Mallet Finger

Hand Surgeon Mark E. Pruzansky, MD and Jason S. Pruzansky, MD can help you experience less pain and recover quicker from hand, wrist and elbow surgery through minimally invasive surgery techniques. Call our Concierge Services at 212-249-8700 to schedule your appointment.

Baseball Finger (also called Mallet Finger) What is Mallet Finger?

Mallet Finger (or Baseball Finger) is an injury to the thin extensor tendon that straightens the tip of the finger. The extensor tendon runs along the top of your finger to the tip, where it attaches to a small bone. With an injury, the tendon itself may tear or the force of a blow causes the tendon to pull a piece of the bone off, causing a fracture. Either way, the injury leaves the extensor tendon unable to straighten the tip of the finger.

Symptoms of Mallet Finger

The hallmark of the injury is sagging or drooping of the tip of the finger in a bent position and an inability to straighten it on your own. Pain and swelling are also common. In chronic cases that did not receive treatment soon after injury the finger deformity may be greater, with the tip of the finger bent down and the middle knuckle angled upwards in a hyperextended position. This results from an imbalance in the pull of the remaining extensor and flexor tendons that travel on the back and front of the finger.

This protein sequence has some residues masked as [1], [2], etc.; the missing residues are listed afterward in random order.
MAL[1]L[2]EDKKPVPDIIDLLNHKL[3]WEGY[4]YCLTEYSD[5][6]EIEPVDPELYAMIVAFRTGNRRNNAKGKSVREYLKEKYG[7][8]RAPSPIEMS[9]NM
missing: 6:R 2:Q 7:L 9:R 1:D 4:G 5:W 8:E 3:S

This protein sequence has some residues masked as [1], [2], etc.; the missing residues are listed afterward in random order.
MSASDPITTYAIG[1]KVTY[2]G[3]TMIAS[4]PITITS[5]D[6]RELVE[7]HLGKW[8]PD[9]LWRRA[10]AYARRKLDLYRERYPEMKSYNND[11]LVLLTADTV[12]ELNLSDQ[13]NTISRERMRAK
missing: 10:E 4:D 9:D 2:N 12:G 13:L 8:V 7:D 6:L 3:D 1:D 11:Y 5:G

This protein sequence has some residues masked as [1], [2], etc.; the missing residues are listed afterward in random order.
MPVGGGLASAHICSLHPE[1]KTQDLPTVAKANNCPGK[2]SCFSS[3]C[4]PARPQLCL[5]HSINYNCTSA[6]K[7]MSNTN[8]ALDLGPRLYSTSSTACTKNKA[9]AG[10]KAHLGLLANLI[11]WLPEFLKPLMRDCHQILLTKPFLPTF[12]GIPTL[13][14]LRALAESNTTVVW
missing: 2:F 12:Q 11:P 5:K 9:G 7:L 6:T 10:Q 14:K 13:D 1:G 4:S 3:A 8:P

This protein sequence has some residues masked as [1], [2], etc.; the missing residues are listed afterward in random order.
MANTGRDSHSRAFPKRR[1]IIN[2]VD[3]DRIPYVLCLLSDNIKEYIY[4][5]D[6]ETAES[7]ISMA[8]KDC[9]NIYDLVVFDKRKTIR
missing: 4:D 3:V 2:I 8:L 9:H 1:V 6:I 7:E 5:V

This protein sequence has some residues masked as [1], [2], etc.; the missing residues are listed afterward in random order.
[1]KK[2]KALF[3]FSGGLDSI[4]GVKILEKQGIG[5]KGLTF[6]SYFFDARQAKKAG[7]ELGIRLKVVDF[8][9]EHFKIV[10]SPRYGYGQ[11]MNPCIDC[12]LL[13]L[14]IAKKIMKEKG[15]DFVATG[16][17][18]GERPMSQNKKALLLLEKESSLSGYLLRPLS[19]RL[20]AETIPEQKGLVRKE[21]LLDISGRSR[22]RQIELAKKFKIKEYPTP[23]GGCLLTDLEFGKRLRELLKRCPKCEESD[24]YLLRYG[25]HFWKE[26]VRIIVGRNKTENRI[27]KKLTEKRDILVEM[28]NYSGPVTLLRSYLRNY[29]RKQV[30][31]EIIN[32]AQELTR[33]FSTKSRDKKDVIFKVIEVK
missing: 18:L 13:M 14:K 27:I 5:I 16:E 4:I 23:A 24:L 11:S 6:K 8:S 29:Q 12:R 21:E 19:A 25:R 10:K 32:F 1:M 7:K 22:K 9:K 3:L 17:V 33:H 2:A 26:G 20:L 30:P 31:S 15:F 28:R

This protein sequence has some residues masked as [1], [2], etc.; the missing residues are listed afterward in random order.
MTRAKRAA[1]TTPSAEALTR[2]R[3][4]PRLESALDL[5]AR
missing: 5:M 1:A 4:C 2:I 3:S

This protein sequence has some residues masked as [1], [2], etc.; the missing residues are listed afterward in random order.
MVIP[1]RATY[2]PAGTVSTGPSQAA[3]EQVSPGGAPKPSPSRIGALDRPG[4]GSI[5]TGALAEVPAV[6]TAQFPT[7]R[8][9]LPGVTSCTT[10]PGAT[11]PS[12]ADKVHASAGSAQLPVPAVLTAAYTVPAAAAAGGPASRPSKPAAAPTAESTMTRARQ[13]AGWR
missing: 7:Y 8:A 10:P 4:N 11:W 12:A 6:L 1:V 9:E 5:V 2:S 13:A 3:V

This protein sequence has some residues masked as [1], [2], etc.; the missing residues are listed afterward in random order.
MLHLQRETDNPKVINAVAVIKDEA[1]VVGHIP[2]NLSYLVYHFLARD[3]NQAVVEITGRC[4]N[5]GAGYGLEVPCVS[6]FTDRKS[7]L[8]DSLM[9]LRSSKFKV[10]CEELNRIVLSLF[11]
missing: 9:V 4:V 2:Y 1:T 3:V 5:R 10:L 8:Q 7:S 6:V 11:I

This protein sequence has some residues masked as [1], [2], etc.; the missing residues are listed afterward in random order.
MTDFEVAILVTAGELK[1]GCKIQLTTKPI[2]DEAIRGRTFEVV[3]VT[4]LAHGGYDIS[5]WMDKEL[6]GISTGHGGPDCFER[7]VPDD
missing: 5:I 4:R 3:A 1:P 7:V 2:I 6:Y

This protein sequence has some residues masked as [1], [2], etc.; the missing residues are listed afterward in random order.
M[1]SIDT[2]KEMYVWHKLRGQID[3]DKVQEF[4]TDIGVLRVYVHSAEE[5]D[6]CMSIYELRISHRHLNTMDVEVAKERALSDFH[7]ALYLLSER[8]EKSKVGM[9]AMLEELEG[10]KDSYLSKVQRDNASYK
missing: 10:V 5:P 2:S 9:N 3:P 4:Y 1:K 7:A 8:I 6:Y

Common Causes of Mallet Finger

This injury is common in sports like Baseball, Softball, and Basketball, where the ball hits the tip of the finger and jams it down. Alternatively, a seemingly minor sprain of the finger tip can tear the tendon. Deep lacerations on top of the finger can cut the tendon, resulting in the same problem.

Diagnosing Mallet Finger

Speaking with you and a careful physical examination are central to making the diagnosis. An x-ray will help determine if the injury includes a fracture or not.

Treatment Options for Mallet Finger

When the injury is diagnosed early the tip of the injured finger is normally splinted fully straight. The splint only needs to immobilize the tip of the finger in a straight position, while the rest of the finger can be free to bend and straighten. For a purely tendon injury the splint is worn full-time for a period of 8 weeks. If a fracture is present then the splint is worn full-time for 4-6 weeks, because the bone heals faster than the tendon. Surgery is usually unnecessary, unless there is a large fracture with dislocation of the joint, an open wound, or chronic cases with more complex deformity. If your job prevents you from wearing a splint on the finger, a small procedure to insert a metal pin across the joint to keep it straight can be performed. The pin is left in for the same period of time as a splint would be worn.

Conclusion

Mallet Finger injuries are common and prompt diagnosis will typically allow for straight forward splint treatment and return to use of your hand. Call Dr. Pruzansky at 212-249-8700 to schedule an appointment.